Background There is a strong spatial correlation between demographics and chronic diseases in urban areas. Thus, most of the public policies aimed at improving prevention plans and optimizing the allocation of resources in health networks should be designed specifically for socioeconomic reality of the population. One way to tackle this challenge is by exploring the spatial patterns that link the sociodemographic attributes that characterize a community, its risk of suffering chronic diseases, and its accessibility to treatment at a small area geographical level. Due the inherent complexity of cities, advanced clustering methods are needed to find significant spatial patterns. Our main motivation is to provide stakeholders with valuable information to optimize the spatial distributions of health services and the provision of human resources. For the case study, we chose to investigate diabetes in Santiago, Chile.
Methods To deal with spatiality, we used two advanced statistical techniques: spatial microsimulation and a self-organizing map (SOM). Spatial microsimulation allows spatial disaggregation of health indicators data to a small area level. In turn, SOM unlike classical clustering methods, incorporate a learning component through neural networks, which makes it more appropriate to model complex adaptive systems, such as cities. Thus, while spatial microsimulation generates the data for the analysis, the SOM method finds the relevant socio-economic clusters. As socioeconomic attributes for the clustering we selected age, sex, educational level and per capita income. We used public surveys as input data.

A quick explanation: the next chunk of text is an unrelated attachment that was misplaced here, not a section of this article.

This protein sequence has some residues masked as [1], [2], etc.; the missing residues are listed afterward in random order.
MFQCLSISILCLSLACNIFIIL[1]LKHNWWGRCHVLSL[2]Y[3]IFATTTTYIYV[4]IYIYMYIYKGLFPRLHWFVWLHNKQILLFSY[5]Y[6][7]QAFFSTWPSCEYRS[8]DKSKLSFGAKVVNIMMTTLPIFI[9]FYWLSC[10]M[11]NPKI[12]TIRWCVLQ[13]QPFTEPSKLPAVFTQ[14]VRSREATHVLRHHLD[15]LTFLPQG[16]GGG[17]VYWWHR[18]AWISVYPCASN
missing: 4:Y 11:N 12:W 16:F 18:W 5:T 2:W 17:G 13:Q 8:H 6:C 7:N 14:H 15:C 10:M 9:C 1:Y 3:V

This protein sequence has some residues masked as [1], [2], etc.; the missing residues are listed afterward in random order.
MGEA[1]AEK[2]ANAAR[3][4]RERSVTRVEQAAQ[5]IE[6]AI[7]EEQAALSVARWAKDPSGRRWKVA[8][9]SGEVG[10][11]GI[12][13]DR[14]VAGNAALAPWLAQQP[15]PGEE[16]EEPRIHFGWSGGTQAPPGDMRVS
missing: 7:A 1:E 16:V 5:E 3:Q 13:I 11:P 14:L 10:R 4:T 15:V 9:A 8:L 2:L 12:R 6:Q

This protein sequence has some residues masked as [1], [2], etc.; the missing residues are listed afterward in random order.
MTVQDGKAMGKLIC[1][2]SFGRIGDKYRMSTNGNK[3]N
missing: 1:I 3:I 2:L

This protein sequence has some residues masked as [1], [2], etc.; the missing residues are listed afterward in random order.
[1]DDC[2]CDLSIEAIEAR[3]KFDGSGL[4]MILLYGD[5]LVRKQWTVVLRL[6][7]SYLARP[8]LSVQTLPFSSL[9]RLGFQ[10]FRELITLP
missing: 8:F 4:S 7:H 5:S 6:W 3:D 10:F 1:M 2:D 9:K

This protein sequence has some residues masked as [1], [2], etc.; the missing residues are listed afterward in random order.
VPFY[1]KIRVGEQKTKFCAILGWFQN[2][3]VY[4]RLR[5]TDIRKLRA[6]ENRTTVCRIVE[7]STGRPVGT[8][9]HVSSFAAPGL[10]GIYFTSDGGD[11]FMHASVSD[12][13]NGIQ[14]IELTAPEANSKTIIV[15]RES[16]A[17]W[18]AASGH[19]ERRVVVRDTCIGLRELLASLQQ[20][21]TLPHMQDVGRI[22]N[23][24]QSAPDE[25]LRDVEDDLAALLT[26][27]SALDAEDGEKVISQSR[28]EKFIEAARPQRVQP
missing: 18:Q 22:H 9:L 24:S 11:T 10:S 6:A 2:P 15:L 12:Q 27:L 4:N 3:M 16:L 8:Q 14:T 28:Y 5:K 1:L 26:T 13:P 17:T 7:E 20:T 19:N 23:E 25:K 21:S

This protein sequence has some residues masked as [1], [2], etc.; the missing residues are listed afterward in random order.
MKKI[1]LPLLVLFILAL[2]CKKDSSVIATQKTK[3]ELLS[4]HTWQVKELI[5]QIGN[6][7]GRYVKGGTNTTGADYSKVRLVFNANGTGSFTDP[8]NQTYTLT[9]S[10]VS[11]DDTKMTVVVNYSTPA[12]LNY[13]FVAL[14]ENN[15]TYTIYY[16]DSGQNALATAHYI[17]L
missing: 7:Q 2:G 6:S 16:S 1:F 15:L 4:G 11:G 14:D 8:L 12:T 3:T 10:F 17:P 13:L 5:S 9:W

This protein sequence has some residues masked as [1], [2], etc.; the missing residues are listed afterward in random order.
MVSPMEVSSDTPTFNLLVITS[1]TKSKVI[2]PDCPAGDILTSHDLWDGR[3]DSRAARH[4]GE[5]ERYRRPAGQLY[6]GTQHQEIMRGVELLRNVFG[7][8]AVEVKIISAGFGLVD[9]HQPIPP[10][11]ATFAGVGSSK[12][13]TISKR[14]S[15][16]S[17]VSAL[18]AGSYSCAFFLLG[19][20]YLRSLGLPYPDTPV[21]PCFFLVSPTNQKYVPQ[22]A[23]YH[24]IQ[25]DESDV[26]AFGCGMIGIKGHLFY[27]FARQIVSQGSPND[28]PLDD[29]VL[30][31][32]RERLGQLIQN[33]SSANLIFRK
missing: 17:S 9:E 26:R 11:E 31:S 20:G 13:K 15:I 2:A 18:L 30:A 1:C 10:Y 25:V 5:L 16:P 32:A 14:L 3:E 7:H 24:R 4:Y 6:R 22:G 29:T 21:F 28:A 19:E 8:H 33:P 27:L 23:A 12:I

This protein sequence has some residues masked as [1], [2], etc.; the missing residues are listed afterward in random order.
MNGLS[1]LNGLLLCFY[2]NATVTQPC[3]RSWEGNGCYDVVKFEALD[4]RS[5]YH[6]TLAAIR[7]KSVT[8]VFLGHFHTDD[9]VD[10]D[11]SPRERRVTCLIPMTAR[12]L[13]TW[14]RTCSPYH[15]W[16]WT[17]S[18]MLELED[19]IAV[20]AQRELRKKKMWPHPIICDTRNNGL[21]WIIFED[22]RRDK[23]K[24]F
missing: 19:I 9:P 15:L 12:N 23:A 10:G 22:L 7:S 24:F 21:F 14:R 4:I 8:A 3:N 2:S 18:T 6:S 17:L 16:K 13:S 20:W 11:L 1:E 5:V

Results Significant spatial patterns of people with low income, low educational level and high diabetes prevalence exhibit a lower density of public health services. This group of people comprises approximately the 62 percent of the whole population of the city and is located toward the periphery of the city.
Conclusions Our approach allowed us to understand that the current criteria for locating the health network would be based primarily on population density and/or the number of people reported with diabetes and only, to a lower extent, on the ability of patients to cope with the disease from a sociodemographic perspective. We recommend that allocation of future health services and optimization of the current supply chain should take into account the location of the most vulnerable people. Keywords Chronic diseases, spatial microsimulation, self-organizing maps, supply chain optimization